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A pattern of police violence, protests and an 18-year-old in critical condition in Hong Kong

Nate Wilson's first hand account of the Hong Kong protests.

By Nate Wilson

Since the start of the Hong Kong protests this year there has been much attention brought to the Hong Kong Police Force (HKP) and their actions.

These have mostly involved many scandals and alleged abuse of powers in the face of Hong Kong’s continuing political meltdown.  This has led the Hong Kong police to gain a troublesome reputation with the people of Hong Kong and could be argued has led to more violence. rather than less. 

Hong Kong’s police have faced many serious allegations and many serious cases of police misconduct over the past twelve years, some of these include; the rape of a female suspect while in Mong Kok Police Station in 2008, police brutality during the Umbrella Movement in 2014 and the setup and framing of an innocent autistic suspect for murder in 2015.

It has been these cases that have been brought against the HKP that have created mass distrust within the public sphere.

Due to this public trust in the HKP has been greatly diminished, so when the anti-extradition protests came around this year many protesters had little to no hope in the local police force of being as “decent as possible” in conduct. 

Looking at the allegations being held against the HKP during these recent protests, misuse of teargas, police brutality, torture and sexual abuse and lack of identification. All of which has led many to argue that the HKP’s history of violence is merely continuing in an ever-increasing fashion without a formal restraint from the local government.  

The HKP have faced a wide range of allegations of unlawful abuse and teargas misuse. Throughout the recent protests that Hong Kong has faced during this year these have allegedly “pepper sprayed people who pose no threat to the police”, the use of beanbag rounds (non-lethal bullet fired from a shotgun shell) have ruptured protesters eyes, with officers reportedly firing the rounds art point blank range.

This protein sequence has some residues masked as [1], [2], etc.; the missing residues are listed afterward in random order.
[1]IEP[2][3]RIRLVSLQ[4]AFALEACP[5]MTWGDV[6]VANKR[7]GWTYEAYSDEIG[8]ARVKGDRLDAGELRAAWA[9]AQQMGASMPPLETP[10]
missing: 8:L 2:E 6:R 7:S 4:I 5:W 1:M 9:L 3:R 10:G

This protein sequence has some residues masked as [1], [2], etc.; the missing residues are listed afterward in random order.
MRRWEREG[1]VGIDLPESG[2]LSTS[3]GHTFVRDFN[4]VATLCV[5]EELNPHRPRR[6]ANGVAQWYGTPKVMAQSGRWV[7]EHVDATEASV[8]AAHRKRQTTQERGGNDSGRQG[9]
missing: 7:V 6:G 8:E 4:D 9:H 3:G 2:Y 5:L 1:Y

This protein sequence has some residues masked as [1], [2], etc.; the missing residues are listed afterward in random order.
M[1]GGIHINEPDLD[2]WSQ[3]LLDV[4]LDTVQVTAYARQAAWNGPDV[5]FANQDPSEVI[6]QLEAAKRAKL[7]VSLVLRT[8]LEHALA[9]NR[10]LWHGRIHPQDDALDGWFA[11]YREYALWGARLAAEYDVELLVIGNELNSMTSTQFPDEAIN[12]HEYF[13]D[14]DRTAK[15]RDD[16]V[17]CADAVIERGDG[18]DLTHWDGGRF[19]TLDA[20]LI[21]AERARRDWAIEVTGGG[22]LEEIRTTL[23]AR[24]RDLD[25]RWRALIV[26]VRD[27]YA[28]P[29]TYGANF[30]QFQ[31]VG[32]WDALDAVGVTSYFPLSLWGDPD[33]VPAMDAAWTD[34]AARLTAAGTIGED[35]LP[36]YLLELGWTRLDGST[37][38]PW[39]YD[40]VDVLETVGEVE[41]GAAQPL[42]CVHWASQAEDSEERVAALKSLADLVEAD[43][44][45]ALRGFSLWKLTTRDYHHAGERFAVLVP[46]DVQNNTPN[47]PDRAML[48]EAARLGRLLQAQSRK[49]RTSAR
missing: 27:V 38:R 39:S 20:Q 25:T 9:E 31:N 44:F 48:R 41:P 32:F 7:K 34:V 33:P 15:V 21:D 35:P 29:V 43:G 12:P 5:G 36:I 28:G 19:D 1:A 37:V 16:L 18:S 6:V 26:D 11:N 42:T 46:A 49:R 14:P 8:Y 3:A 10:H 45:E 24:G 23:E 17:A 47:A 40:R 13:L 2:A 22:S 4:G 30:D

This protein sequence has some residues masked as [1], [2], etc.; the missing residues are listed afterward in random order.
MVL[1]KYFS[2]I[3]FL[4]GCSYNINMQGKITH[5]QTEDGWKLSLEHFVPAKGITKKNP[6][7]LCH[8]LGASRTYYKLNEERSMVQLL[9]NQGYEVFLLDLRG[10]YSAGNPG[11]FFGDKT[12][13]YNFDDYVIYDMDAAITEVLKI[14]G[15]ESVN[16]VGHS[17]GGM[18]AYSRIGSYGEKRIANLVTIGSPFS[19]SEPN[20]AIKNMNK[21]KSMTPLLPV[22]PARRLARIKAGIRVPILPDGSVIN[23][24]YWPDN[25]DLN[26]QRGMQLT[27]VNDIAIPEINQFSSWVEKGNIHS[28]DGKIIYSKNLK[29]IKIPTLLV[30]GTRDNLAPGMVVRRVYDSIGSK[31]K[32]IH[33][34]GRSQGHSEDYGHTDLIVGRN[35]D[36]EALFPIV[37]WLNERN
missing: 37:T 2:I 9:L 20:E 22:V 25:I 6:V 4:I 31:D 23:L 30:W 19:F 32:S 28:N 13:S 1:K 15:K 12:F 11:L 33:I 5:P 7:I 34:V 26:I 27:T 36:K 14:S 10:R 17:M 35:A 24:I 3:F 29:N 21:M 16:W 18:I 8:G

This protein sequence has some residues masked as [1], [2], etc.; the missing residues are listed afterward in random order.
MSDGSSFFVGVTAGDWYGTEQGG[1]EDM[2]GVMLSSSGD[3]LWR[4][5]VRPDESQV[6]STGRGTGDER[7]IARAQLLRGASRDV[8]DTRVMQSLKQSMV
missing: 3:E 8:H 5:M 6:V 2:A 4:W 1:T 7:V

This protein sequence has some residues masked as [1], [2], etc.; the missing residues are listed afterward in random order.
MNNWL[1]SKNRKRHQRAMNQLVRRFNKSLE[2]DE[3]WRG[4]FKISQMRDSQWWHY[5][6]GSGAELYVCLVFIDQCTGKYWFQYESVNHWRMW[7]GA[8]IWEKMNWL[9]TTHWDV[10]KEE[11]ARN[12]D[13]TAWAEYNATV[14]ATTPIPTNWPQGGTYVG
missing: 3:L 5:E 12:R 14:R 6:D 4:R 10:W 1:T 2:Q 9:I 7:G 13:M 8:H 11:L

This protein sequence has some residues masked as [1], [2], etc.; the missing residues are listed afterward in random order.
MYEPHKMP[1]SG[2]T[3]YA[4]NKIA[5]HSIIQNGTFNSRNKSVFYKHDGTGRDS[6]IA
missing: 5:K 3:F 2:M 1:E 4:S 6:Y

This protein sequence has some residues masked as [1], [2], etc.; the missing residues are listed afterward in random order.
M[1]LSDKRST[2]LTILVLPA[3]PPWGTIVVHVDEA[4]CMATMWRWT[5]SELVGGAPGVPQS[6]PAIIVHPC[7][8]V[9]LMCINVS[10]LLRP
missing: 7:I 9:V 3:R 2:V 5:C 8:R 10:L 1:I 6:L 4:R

Amnesty International published a report in June of this year concluding that the police’s actions violate international law. Alongside this, HKP’s use of teargas has created a wealth of backlash due to similar allegations of the police using them at point black range on protesters as a means of crowd dispersal. Leading to a massive backlash against the police in recent months alongside other police complaints. 

Credit: Real News Network

Allegations of torture and sexual abuse at the hands of the HKP have stuck throughout the recent protesting. On August 20 this year Hong Kong legislator Lam Cheuk-ting showed a graphic video during a press conference recorded in North District Hospital (New Territories East) of which three police officers were recorded punching the genitals of a sixty-two-year-old man who was heavily restrained on a hospital bed. Footage of which has sparked backlash against the police and led to accusations of torture within Hong Kong and from many international responses. 

On top of this the police have faced sexual abuse claims. The basis for these has been in the form of conducting gloveless strip searches and using pens to spread legs open.

These accusations have been denied by the police while 23 women have come forward and have stated that they have suffered sexual abuse from the HKP. All this of has only added to the ever-increasing distrust in the police by protesters and the wider distrust from the public. 

In addition to this HKP have faced accusations of a lack of identification by removing identification numbers from police uniforms during the protesting.

The reasoning for which has come from the current Justice Secretary John Lee when he stated that there is “no room” for displaying the identification on the uniform on June 12. However, this claim was rebuked by legislator Lam Cheuk-ting when he provided footage of the police having uniform identification some three days earlier on June 9.  Raising questions as to the accountability of Hong Kong’s police and the ability for officers to abuse their positions of power.

Since September there has been a massive escalation in violence on both sides of protesting. Thousands of rounds of tear gas and rubber bullets. Alongside this the occasional live round being used to dispel protesters has led to much controversy around police tactics and methods. 

October 1 saw the biggest protesting in this movement so far. This was because the October 1 is China’s national day. Mass protesting followed with the most violence seen so far, in which an 18-year-old man had been shot by a police officer in Tsuen Wan in the New Territories at point blank range.  

All of this has meant that Hong Kong and its police force has been in a complex and recurring cycle of violence. What this means for many is, due to the conduct of the police in relation to the protesting and the wider public is one of a history of violence that is embedded within the policing culture of Hong Kong. A history in which looks doomed to continue its violence. 

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